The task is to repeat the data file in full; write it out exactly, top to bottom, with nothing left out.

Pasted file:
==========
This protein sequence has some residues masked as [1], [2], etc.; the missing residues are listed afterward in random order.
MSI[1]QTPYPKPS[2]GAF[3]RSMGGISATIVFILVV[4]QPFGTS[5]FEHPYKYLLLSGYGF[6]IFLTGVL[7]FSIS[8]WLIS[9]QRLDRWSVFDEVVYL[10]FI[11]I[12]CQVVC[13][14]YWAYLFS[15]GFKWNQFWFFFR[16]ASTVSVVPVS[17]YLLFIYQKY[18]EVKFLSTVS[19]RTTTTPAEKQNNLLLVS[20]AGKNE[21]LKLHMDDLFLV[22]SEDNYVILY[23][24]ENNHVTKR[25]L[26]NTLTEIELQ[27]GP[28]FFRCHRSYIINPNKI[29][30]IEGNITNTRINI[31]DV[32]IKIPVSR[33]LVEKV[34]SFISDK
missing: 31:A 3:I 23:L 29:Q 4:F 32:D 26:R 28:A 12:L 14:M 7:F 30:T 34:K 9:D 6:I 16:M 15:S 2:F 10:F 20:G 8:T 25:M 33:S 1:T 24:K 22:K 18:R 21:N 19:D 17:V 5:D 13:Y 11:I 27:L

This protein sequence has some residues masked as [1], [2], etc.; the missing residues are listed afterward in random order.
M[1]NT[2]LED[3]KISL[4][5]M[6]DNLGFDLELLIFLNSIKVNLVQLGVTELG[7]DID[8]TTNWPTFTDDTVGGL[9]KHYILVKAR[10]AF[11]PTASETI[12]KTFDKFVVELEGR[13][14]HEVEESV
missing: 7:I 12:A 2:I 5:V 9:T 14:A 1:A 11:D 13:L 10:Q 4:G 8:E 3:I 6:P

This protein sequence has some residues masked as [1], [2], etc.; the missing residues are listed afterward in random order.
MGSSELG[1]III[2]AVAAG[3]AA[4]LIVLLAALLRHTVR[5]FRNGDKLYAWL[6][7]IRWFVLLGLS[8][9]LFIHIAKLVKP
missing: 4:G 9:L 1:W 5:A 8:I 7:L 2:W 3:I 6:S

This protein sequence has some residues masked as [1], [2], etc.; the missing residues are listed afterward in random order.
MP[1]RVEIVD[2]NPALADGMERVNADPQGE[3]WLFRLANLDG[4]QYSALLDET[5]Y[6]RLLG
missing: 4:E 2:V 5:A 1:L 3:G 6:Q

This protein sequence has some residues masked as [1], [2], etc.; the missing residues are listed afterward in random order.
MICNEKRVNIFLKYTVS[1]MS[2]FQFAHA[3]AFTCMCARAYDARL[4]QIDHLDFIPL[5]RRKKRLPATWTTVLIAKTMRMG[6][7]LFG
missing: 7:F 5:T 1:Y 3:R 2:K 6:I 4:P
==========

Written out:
This protein sequence has some residues masked as [1], [2], etc.; the missing residues are listed afterward in random order.
MSI[1]QTPYPKPS[2]GAF[3]RSMGGISATIVFILVV[4]QPFGTS[5]FEHPYKYLLLSGYGF[6]IFLTGVL[7]FSIS[8]WLIS[9]QRLDRWSVFDEVVYL[10]FI[11]I[12]CQVVC[13][14]YWAYLFS[15]GFKWNQFWFFFR[16]ASTVSVVPVS[17]YLLFIYQKY[18]EVKFLSTVS[19]RTTTTPAEKQNNLLLVS[20]AGKNE[21]LKLHMDDLFLV[22]SEDNYVILY[23][24]ENNHVTKR[25]L[26]NTLTEIELQ[27]GP[28]FFRCHRSYIINPNKI[29][30]IEGNITNTRINI[31]DV[32]IKIPVSR[33]LVEKV[34]SFISDK
missing: 31:A 3:I 23:L 29:Q 4:F 32:D 26:R 28:A 12:L 14:M 7:F 30:T 34:K 9:D 6:I 16:M 15:S 2:F 10:F 20:G 8:T 25:M 33:S 1:T 24:K 22:K 18:R 21:N 19:D 17:V 5:D 13:Y 11:I 27:L

This protein sequence has some residues masked as [1], [2], etc.; the missing residues are listed afterward in random order.
M[1]NT[2]LED[3]KISL[4][5]M[6]DNLGFDLELLIFLNSIKVNLVQLGVTELG[7]DID[8]TTNWPTFTDDTVGGL[9]KHYILVKAR[10]AF[11]PTASETI[12]KTFDKFVVELEGR[13][14]HEVEESV
missing: 7:I 12:A 2:I 5:V 9:T 14:A 1:A 11:D 13:L 10:Q 4:G 8:E 3:I 6:P

This protein sequence has some residues masked as [1], [2], etc.; the missing residues are listed afterward in random order.
MGSSELG[1]III[2]AVAAG[3]AA[4]LIVLLAALLRHTVR[5]FRNGDKLYAWL[6][7]IRWFVLLGLS[8][9]LFIHIAKLVKP
missing: 4:G 9:L 1:W 5:A 8:I 7:L 2:W 3:I 6:S

This protein sequence has some residues masked as [1], [2], etc.; the missing residues are listed afterward in random order.
MP[1]RVEIVD[2]NPALADGMERVNADPQGE[3]WLFRLANLDG[4]QYSALLDET[5]Y[6]RLLG
missing: 4:E 2:V 5:A 1:L 3:G 6:Q

This protein sequence has some residues masked as [1], [2], etc.; the missing residues are listed afterward in random order.
MICNEKRVNIFLKYTVS[1]MS[2]FQFAHA[3]AFTCMCARAYDARL[4]QIDHLDFIPL[5]RRKKRLPATWTTVLIAKTMRMG[6][7]LFG
missing: 7:F 5:T 1:Y 3:R 2:K 6:I 4:P